Assumption #3: I think riveting machines did not come into use in French pot-making until 1880 or later. The first crank-driven riveting machine in 1838 was heavy and dangerous; its continuous eight-second cycle gave the operator four seconds to move everything in and out, and if anything was out of alignment, the rivet would be spoiled. The steam-powered systems that followed gave more control over the timing but were still huge and ponderous and required a steam boiler and plumbing. These systems were conceived for riveting long sections of metal for bridges, ships, and buildings and would not have been ideal for the more delicate work of pot-making. It was not until the hydraulic process emerged in 1872 that smiths could rivet with safety, control, and precision, but the first applications for these systems were immediately put to work making bridges and ships. I have no hard data to back this up, but I am guessing that it took several more years (and patents) for riveting machines that were sized and priced appropriately for a coppersmith.
Assumption #4: I think a machine-riveted pot will have uniform exterior shop heads. Just as the factory head of a machined rivet has a smooth finish, so should the shop head formed by the same process. The shop head could have a smooth dome, a bullet shape, or a partially flattened surface depending on the tooling used to form it.
I’m going to take a look at the rivets in the pots to which I have access and see if I can make an educated guess about the period and method by which it was made.
Pre-1840s: Hand-made rivets in hand-riveted handles
These pots have hand-made rivets that were inserted and finished by hammering. Here are the distinctive characteristics I see:
- Flush or near-flush factory heads custom-shaped to each maker’s style
- Wide and flattened shop heads with clear impact marks from hammering
The factory heads on the inside of the pots also show some hammering. This could be from rivet tightening during a retinning; a good tinner will check for any wiggle in the handle and if needed will give a few measured blows to the rivets to compress them and tighten things up. Another possibility is from the assembly. The smith will have needed some kind of clamp to hold the factory head tight against the pan while he or she pounded against the other end, and this process may have left some physical marks. (I’m trying to learn more about this craft.)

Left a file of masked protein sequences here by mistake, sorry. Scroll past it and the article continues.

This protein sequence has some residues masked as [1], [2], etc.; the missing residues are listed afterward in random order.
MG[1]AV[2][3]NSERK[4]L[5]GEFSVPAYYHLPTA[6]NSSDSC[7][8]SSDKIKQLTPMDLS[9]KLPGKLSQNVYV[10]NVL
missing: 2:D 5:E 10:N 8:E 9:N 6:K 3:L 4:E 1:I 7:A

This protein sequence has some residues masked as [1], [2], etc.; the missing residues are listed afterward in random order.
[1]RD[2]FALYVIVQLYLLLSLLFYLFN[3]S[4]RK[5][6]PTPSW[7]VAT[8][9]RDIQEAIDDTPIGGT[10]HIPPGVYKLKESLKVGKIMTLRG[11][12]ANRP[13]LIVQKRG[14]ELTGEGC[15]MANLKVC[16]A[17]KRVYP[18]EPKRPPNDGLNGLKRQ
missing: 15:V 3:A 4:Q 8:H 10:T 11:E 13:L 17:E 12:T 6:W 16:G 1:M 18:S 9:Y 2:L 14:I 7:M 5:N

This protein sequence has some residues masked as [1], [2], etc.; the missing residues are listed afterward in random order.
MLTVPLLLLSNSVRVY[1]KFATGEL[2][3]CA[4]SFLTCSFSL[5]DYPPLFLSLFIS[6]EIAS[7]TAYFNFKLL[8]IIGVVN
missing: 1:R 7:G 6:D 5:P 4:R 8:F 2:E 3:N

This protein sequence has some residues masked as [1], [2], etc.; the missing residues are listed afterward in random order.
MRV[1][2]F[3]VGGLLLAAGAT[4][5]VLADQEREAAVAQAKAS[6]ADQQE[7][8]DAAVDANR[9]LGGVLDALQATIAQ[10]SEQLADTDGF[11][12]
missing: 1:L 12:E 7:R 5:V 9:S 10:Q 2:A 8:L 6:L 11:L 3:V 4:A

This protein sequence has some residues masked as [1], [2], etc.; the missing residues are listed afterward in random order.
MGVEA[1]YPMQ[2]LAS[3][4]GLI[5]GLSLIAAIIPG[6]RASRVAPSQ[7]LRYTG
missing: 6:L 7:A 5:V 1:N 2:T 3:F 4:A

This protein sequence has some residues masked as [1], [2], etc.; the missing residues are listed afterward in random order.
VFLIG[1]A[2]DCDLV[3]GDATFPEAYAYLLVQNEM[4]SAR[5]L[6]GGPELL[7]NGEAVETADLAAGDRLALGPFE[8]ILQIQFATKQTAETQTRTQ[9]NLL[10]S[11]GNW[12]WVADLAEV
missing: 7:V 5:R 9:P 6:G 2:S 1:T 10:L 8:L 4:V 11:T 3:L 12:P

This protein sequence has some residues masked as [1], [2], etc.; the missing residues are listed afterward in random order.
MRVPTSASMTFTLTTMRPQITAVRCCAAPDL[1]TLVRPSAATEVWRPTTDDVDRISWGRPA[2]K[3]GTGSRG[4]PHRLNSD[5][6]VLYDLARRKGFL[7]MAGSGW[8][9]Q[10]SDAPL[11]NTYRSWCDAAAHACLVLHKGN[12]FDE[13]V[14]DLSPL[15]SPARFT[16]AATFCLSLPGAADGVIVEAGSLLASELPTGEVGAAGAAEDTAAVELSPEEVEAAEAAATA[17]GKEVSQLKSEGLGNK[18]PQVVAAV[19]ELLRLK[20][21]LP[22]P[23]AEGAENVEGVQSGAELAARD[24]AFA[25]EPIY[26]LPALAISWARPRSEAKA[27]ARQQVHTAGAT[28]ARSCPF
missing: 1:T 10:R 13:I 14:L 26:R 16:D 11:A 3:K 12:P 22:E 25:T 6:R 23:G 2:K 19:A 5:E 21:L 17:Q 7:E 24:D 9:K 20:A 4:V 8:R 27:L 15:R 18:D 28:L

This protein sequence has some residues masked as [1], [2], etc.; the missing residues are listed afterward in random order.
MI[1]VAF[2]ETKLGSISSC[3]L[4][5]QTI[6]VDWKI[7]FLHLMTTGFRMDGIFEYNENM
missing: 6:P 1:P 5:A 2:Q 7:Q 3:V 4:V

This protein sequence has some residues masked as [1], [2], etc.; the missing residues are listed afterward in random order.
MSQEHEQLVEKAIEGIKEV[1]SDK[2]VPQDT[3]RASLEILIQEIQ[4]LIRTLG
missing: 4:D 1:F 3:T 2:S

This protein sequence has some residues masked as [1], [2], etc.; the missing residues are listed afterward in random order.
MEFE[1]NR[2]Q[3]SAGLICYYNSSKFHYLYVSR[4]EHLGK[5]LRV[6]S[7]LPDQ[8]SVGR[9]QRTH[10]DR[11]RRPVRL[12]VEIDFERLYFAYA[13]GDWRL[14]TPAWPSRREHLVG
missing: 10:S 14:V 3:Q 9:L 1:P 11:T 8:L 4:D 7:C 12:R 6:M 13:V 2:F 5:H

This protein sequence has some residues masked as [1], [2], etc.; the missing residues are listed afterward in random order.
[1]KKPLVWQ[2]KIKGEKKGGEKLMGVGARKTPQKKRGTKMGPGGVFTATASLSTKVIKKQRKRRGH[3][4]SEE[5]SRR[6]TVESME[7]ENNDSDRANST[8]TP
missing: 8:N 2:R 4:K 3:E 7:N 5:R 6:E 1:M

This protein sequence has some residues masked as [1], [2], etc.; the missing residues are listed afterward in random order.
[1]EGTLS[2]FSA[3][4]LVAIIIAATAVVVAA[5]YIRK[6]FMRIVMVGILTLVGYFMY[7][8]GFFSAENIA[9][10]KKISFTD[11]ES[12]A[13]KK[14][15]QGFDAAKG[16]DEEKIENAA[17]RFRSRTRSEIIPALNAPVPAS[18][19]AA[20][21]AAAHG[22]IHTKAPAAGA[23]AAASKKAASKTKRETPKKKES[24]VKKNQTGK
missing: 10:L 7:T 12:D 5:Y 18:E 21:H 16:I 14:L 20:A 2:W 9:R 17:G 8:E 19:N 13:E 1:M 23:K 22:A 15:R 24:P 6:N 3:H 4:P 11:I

1840 to 1880s: Machine-made rivets in hand-riveted handles
The first rivet-making machine was patented in 1836, and I’ve made the assumption that smiths would have switched to pre-made rivets for the obvious time-savings. It would follow that there would be a transition period when coppersmiths used machine rivets but still hammered them into place by hand.
In support of this idea, here is what I see:
- Rounded factory heads that protrude slightly from the pan walls
- Standardized rivet diameters that are smaller than rivets of the handmade era
- Shop heads with hammer strike marks
While a loose rivet can be whacked a few times to help secure a wobbly handle, sometimes a smith opts to drill out an old rivet and replace it completely. I have two examples of this that appear to have rivet replacements that look different from the originals.
It’s easy to spot the replaced rivet in the sauté pan below — the factory head protrudes relative to the other two flattened heads. On the exterior, the shop head (on the left in the photo) still looks hand-hammered. I would estimate this repair was done in the late 19th century.